If the intent is all that mattered, Jayeshbhai Jordaar would certainly have been one of the most remarkable films in recent times. It uses comedy, proven to be effective while dealing with social evils, to tell us what misogyny could lead us to. Not just that, Jayeshbhai Jordaar delves into the deep-seated issues that are linked to female infanticide. Alas!
Set in a small village named Pravingadh in the state of Gujarat, this is the story of Jayeshbhai and his family. His wife, Mudra, is pregnant for the eighth time. She has already gone through six abortions after the birth of her first child, a daughter. Jayesh’s father, the head man of the village, would not settle for anything but a boy who can take the lineage ahead. And this has brought perils to the life of Mudra, despite her loving husband. But things are bound to change this time as Jayesh decides he has had enough. Unlike the usual filmy heroes though, Jayesh is not fighting it out. He is not standing up to his family… he is merely fleeing with this pregnant wife and daughter.
Here on, the film is more or less a chase drama, laced with comedy and ample plot points that take on basic issues that come together to create a misogynist society – from domestic violence to regressive customs. One of Jayeshbhai Jordaar’s more interesting talking points is the usage of pappi (kiss) as a form of expression of love when reciprocated by both persons involved. Something that could make a relationship less one-sided and more mutual, providing both people a sense of gratification.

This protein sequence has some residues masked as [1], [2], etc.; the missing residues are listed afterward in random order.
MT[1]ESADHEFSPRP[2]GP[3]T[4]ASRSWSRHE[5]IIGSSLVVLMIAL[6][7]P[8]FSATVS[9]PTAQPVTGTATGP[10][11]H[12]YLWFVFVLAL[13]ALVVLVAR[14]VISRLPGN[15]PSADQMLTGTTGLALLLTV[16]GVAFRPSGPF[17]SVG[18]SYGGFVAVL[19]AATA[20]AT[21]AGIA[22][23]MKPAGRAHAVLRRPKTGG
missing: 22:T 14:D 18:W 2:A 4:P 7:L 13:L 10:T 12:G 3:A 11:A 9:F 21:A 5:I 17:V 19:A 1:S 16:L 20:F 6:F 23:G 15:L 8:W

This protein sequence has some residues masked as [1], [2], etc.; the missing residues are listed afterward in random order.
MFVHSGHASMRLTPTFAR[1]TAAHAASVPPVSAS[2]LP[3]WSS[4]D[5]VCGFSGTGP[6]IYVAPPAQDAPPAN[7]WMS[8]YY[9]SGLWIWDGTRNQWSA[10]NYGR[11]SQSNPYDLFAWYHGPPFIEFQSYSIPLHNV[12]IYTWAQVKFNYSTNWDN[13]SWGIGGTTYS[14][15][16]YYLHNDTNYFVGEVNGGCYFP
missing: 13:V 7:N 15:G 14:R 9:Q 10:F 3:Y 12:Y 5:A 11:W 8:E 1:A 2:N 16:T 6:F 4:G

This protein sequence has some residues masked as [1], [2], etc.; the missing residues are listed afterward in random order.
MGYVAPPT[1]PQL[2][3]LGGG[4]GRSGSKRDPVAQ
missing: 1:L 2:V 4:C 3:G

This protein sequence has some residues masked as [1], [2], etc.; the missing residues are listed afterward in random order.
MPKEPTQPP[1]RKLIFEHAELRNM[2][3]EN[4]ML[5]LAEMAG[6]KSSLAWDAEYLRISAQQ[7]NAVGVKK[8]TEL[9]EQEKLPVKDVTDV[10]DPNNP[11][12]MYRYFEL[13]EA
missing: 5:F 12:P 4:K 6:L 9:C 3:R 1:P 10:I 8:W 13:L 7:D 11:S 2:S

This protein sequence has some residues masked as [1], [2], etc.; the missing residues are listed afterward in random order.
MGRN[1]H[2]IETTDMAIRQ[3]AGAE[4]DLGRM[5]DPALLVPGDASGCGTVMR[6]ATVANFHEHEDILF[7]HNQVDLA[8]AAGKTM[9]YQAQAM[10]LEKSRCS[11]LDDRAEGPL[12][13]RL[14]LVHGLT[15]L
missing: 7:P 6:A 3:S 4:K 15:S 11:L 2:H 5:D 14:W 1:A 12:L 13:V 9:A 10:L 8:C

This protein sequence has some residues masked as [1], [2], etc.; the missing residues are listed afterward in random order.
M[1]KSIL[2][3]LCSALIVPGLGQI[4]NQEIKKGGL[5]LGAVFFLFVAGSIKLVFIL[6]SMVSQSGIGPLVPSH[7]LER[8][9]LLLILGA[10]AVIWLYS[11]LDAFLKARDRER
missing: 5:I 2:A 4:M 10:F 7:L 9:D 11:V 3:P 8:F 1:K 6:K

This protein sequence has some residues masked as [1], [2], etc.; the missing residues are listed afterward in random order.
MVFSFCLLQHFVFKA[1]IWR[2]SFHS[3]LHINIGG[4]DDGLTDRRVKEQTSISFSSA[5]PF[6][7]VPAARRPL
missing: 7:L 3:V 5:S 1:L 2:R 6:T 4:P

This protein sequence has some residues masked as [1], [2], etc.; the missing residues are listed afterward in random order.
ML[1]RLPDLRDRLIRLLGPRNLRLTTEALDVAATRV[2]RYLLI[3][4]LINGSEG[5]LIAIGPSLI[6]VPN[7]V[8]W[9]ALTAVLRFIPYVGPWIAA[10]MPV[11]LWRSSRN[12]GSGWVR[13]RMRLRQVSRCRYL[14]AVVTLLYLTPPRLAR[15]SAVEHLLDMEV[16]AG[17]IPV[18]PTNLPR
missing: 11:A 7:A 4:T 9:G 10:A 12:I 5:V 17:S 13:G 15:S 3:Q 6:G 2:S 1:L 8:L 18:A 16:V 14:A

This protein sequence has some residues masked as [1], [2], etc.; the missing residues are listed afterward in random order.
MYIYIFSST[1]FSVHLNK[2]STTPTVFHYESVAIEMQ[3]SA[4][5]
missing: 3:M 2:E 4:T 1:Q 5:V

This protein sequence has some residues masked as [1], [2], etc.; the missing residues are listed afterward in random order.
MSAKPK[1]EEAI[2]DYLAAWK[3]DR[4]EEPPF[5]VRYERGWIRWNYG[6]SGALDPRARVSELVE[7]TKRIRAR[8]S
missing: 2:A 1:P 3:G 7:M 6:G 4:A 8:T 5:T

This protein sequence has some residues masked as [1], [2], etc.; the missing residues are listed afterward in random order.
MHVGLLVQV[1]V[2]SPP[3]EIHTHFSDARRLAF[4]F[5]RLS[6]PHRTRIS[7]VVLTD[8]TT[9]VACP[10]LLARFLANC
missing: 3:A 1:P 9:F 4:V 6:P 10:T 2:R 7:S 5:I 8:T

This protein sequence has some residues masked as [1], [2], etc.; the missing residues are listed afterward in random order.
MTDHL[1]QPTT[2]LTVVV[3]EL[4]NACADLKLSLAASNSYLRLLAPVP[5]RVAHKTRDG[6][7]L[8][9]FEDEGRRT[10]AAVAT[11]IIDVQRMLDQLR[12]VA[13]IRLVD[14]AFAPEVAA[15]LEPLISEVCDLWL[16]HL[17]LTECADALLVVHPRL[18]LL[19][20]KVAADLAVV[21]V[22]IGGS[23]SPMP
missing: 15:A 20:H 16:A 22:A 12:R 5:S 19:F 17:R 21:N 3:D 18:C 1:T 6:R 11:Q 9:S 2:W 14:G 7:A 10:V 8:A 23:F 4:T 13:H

But despite all the great ideas, Jayesbhai Jordaar falls well short of what it could have possibly achieved. Its biggest strength unfortunately turns out to be its biggest drawback. The relentless need to keep it funny fails to keep the screenplay engaging beyond a certain limit. And suddenly you feel like you are headed for a Priyadarshan-esque ending from the early 2000s.
Screenplay irrespective, Ranveer Singh as Jayeshbhai is the life of the movie. He transforms into this character who is unknowingly a feminist, someone you would root for… and at the same time someone who is annoyingly incapable of standing up to his father. Also holding up the film is an immensely likable performance by the young Jai Vidya as the spunky internet-savvy daughter of Jayeshbhai.
Undoubtedly Jayeshbhai Jordaar has a heart. But Divyang Thakkar’s debut director does get lost in its own ambition to push as many agendas as possible. As they say, too much of everything… blah blah. Well, this film certainly is a departure from the testosterone-driven mindless action sagas we have seen scoring big off late – in case that is enough for you.
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